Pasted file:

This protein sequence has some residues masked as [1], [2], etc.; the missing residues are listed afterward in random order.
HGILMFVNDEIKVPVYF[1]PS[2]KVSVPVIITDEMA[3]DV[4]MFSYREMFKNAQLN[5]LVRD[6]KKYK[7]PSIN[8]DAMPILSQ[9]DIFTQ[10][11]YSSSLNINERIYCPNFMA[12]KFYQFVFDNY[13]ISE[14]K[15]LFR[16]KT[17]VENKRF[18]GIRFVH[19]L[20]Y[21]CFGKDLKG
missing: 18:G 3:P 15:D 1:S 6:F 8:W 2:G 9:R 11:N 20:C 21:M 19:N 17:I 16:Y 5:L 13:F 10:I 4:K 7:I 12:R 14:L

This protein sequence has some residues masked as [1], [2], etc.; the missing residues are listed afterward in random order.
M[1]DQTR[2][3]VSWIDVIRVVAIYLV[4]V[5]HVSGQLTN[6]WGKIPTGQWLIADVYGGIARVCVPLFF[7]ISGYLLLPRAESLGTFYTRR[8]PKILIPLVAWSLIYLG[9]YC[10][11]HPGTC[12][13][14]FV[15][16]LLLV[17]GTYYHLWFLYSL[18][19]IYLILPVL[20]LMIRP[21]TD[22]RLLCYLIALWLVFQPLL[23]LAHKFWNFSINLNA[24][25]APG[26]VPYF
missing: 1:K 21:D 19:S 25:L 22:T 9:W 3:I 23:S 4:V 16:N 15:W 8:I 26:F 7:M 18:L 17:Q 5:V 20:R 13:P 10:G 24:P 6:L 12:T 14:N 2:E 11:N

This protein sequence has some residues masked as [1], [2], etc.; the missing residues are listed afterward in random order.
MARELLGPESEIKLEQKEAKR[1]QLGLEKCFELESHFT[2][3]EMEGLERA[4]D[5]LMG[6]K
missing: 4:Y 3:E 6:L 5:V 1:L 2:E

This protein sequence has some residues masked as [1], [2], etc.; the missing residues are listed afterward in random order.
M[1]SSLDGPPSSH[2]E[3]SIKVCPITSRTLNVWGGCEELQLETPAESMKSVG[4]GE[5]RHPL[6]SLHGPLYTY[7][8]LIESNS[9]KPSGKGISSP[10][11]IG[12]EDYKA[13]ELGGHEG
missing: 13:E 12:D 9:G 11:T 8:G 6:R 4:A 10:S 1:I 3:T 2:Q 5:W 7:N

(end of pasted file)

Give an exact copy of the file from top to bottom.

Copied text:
This protein sequence has some residues masked as [1], [2], etc.; the missing residues are listed afterward in random order.
HGILMFVNDEIKVPVYF[1]PS[2]KVSVPVIITDEMA[3]DV[4]MFSYREMFKNAQLN[5]LVRD[6]KKYK[7]PSIN[8]DAMPILSQ[9]DIFTQ[10][11]YSSSLNINERIYCPNFMA[12]KFYQFVFDNY[13]ISE[14]K[15]LFR[16]KT[17]VENKRF[18]GIRFVH[19]L[20]Y[21]CFGKDLKG
missing: 18:G 3:P 15:D 1:S 6:F 8:W 2:G 9:R 11:N 20:C 21:M 19:N 17:I 16:Y 5:L 13:F 10:I 4:K 7:I 12:R 14:L

This protein sequence has some residues masked as [1], [2], etc.; the missing residues are listed afterward in random order.
M[1]DQTR[2][3]VSWIDVIRVVAIYLV[4]V[5]HVSGQLTN[6]WGKIPTGQWLIADVYGGIARVCVPLFF[7]ISGYLLLPRAESLGTFYTRR[8]PKILIPLVAWSLIYLG[9]YC[10][11]HPGTC[12][13][14]FV[15][16]LLLV[17]GTYYHLWFLYSL[18][19]IYLILPVL[20]LMIRP[21]TD[22]RLLCYLIALWLVFQPLL[23]LAHKFWNFSINLNA[24][25]APG[26]VPYF
missing: 1:K 21:D 19:S 25:L 22:T 9:W 3:I 23:S 4:V 16:N 15:W 8:I 26:F 7:M 18:L 17:Q 5:V 20:R 13:P 10:G 24:P 6:L 12:T 14:N 2:E 11:N

This protein sequence has some residues masked as [1], [2], etc.; the missing residues are listed afterward in random order.
MARELLGPESEIKLEQKEAKR[1]QLGLEKCFELESHFT[2][3]EMEGLERA[4]D[5]LMG[6]K
missing: 4:Y 3:E 6:L 5:V 1:L 2:E

This protein sequence has some residues masked as [1], [2], etc.; the missing residues are listed afterward in random order.
M[1]SSLDGPPSSH[2]E[3]SIKVCPITSRTLNVWGGCEELQLETPAESMKSVG[4]GE[5]RHPL[6]SLHGPLYTY[7][8]LIESNS[9]KPSGKGISSP[10][11]IG[12]EDYKA[13]ELGGHEG
missing: 13:E 12:D 9:G 11:T 8:G 6:R 4:A 10:S 1:I 3:T 2:Q 5:W 7:N